This work deals with 21st century slavery, taking as presupposition the history of the old slavery, focussing on the characterisation of the new slavery that has arisen in the present day international complex phenomenon of migration and in the context of economic globalisation. Forms of contemporary slavery are analysed, highlighting the trafficking of human beings, especially women and children for their sexual exploitation, forced labour and other modern form of personal exploitation. Finally, to confront and to put and end to (...) the new slavery, the author proposes a change of perspective in the approach of social rights as rights to a dignified life for everyone, whether they are citizens or not. (shrink)
Post-truth is a complex phenomenon which could be analysed from a variety of perspectives. In this paper, attention will be paid to the theoretical and practical aspects concerning the role of law in contrasting the fake-news. These are the most important and evident results of the impact of post-truth in the legal and political world. A following focus is dedicated to the new forms of activism aiming at developing a critical conscience. The Author concludes that it is time to promote (...) practices of active citizenship, developed by new technologies, social network and digital platforms, as well as to organize dialogues and discussions in the educational environments and, more broadly, in the neighbourhoods of the city. (shrink)
How can science be brought to connect with experience? This book addresses two of the most challenging problems facing contemporary neurobiology and cognitive science. Firstly, understanding how we unconsciously execute habitual actions as a result of neurological and cognitive processes that are not formal actions of conscious judgment but part of a habitual nexus of systematic self-organization. Secondly, attempting to create an ethics adequate to our present awareness that there is no such thing as a transcendental self, a stable subject (...) or soul. The author combines researches in cognitive science and phenomenology with two representatives of what he calls the 'wisdom traditions': Confucianism and Buddhist epistemology. (shrink)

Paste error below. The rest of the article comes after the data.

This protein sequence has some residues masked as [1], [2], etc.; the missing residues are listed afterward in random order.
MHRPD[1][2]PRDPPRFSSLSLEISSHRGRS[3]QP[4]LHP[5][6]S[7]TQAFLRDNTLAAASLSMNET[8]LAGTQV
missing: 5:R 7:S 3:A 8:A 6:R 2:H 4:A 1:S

Os usos do passado e da tradição em uma sociedade pós-tradicional, na perspectiva de Zygmunt Bauman, é resultado dos desdobramentos da modernidade em sua produção da ambivalência. O objetivo do presente artigo é rastrear esse pensamento na obra de Bauman a partir da suturação do conceito de tradição com a obra mais ampla do filósofo. Buscaremos, então, pontos de contato com outros autores que também trabalharam esta temática – notadamente, Hannah Arendt – a partir da ótica de que a modernidade (...) é marcada pela dependência de um passado ressignificado. (shrink)
This essay focuses on the national and international policies aiming at dealing with the extremely complex and various issue of security. «Taking security seriously» means to analyse in depth the many shades of this concern: from the immigration processes, until the reconsideration of the urban spaces, looking at the Mediterranean and the European specificities. This kind of reflections can be useful in a perspective of preventing security, engaging institutions.__.
The moral enhancement of human beings is a constant theme in the history of humanity. Today, faced with the threats of a new, globalised world, concern over this matter is more pressing. For this reason, the use of biotechnology to make human beings more moral has been considered. However, this approach is dangerous and very controversial. The purpose of this article is to argue that the use of another new technology, AI, would be preferable to achieve this goal. Whilst several (...) proposals have been made on how to use AI for moral enhancement, we present an alternative that we argue to be superior to other proposals that have been developed. (shrink)
Interpreters disagree on the origin that Francisco Suárez assigns to political obligation and correlative political subjection. According to some, Suárez, as other social contract theorists, believes that it is the consent of the individuals that causes political obligation. Others, however, claim that for Suárez, political obligation is underived from the individuals' consent which creates the city. In support of this claim they invoke Suárez's view that political power emanates from the city by way of "natural resultancy". I argue that (...) analysis of Suárez's less studied De voto and De iuramento reveals that, for Suárez, consent causes both the city and the citizen's political obligation. Moreover, close inspection of the notion of causation by natural resultancy within Suárez's metaphysics shows that what emanates from the body politic in this fashion is not, as claimed, political subjection and political obligation, but rather the city's right to self-mastership. Because for him political obligation does originate in consent it is not incorrect to regard Suárez as a social contract theorist. (shrink)